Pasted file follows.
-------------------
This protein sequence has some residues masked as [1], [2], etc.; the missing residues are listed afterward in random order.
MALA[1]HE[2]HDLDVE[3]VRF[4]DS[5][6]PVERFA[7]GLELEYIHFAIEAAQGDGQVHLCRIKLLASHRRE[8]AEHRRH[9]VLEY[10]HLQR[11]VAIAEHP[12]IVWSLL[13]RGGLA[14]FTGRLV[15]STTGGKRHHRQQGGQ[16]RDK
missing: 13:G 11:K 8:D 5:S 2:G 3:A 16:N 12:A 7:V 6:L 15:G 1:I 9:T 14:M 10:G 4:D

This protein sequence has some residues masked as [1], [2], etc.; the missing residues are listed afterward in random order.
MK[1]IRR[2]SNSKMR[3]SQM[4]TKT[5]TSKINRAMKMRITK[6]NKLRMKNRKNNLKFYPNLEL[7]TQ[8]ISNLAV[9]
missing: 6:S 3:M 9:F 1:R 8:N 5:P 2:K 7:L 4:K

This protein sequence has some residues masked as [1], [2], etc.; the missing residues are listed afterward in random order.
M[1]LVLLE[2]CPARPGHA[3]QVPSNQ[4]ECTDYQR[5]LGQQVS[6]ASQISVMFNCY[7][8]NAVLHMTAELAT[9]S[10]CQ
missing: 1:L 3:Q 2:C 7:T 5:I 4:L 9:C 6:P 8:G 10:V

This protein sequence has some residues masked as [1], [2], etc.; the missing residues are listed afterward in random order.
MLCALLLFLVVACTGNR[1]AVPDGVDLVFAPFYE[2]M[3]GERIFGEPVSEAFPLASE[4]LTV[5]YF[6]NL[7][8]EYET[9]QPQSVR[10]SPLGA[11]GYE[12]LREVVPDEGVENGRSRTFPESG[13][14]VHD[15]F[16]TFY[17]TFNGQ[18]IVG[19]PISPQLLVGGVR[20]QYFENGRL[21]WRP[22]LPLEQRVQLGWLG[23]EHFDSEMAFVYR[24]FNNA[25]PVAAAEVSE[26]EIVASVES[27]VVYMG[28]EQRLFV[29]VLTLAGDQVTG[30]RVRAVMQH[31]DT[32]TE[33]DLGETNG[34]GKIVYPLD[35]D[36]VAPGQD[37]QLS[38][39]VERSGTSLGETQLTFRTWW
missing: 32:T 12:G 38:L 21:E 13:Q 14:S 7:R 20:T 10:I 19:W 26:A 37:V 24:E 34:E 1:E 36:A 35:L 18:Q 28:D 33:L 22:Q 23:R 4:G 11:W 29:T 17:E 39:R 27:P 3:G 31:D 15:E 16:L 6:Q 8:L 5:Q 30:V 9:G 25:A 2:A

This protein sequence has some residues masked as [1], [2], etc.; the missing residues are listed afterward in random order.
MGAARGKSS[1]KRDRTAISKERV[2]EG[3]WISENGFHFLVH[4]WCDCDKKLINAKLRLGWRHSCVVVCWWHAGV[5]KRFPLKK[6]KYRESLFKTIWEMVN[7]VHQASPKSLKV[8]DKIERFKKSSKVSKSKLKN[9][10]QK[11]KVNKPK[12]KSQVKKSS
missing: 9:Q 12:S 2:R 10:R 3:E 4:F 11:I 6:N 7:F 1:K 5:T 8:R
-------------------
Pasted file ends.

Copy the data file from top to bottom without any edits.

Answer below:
This protein sequence has some residues masked as [1], [2], etc.; the missing residues are listed afterward in random order.
MALA[1]HE[2]HDLDVE[3]VRF[4]DS[5][6]PVERFA[7]GLELEYIHFAIEAAQGDGQVHLCRIKLLASHRRE[8]AEHRRH[9]VLEY[10]HLQR[11]VAIAEHP[12]IVWSLL[13]RGGLA[14]FTGRLV[15]STTGGKRHHRQQGGQ[16]RDK
missing: 13:G 11:K 8:D 5:S 2:G 3:A 16:N 12:A 7:V 6:L 15:G 1:I 9:T 14:M 10:G 4:D

This protein sequence has some residues masked as [1], [2], etc.; the missing residues are listed afterward in random order.
MK[1]IRR[2]SNSKMR[3]SQM[4]TKT[5]TSKINRAMKMRITK[6]NKLRMKNRKNNLKFYPNLEL[7]TQ[8]ISNLAV[9]
missing: 6:S 3:M 9:F 1:R 8:N 5:P 2:K 7:L 4:K

This protein sequence has some residues masked as [1], [2], etc.; the missing residues are listed afterward in random order.
M[1]LVLLE[2]CPARPGHA[3]QVPSNQ[4]ECTDYQR[5]LGQQVS[6]ASQISVMFNCY[7][8]NAVLHMTAELAT[9]S[10]CQ
missing: 1:L 3:Q 2:C 7:T 5:I 4:L 9:C 6:P 8:G 10:V

This protein sequence has some residues masked as [1], [2], etc.; the missing residues are listed afterward in random order.
MLCALLLFLVVACTGNR[1]AVPDGVDLVFAPFYE[2]M[3]GERIFGEPVSEAFPLASE[4]LTV[5]YF[6]NL[7][8]EYET[9]QPQSVR[10]SPLGA[11]GYE[12]LREVVPDEGVENGRSRTFPESG[13][14]VHD[15]F[16]TFY[17]TFNGQ[18]IVG[19]PISPQLLVGGVR[20]QYFENGRL[21]WRP[22]LPLEQRVQLGWLG[23]EHFDSEMAFVYR[24]FNNA[25]PVAAAEVSE[26]EIVASVES[27]VVYMG[28]EQRLFV[29]VLTLAGDQVTG[30]RVRAVMQH[31]DT[32]TE[33]DLGETNG[34]GKIVYPLD[35]D[36]VAPGQD[37]QLS[38][39]VERSGTSLGETQLTFRTWW
missing: 32:T 12:G 38:L 21:E 13:Q 14:S 7:R 20:T 10:I 19:W 26:A 37:V 24:E 34:E 1:E 36:A 35:L 18:Q 28:D 33:L 22:Q 23:R 4:G 11:W 29:T 17:E 39:R 27:P 3:G 31:D 15:E 16:L 6:Q 8:L 5:Q 30:V 9:G 25:A 2:A

This protein sequence has some residues masked as [1], [2], etc.; the missing residues are listed afterward in random order.
MGAARGKSS[1]KRDRTAISKERV[2]EG[3]WISENGFHFLVH[4]WCDCDKKLINAKLRLGWRHSCVVVCWWHAGV[5]KRFPLKK[6]KYRESLFKTIWEMVN[7]VHQASPKSLKV[8]DKIERFKKSSKVSKSKLKN[9][10]QK[11]KVNKPK[12]KSQVKKSS
missing: 9:Q 12:S 2:R 10:R 3:E 4:F 11:I 6:N 7:F 1:K 5:T 8:R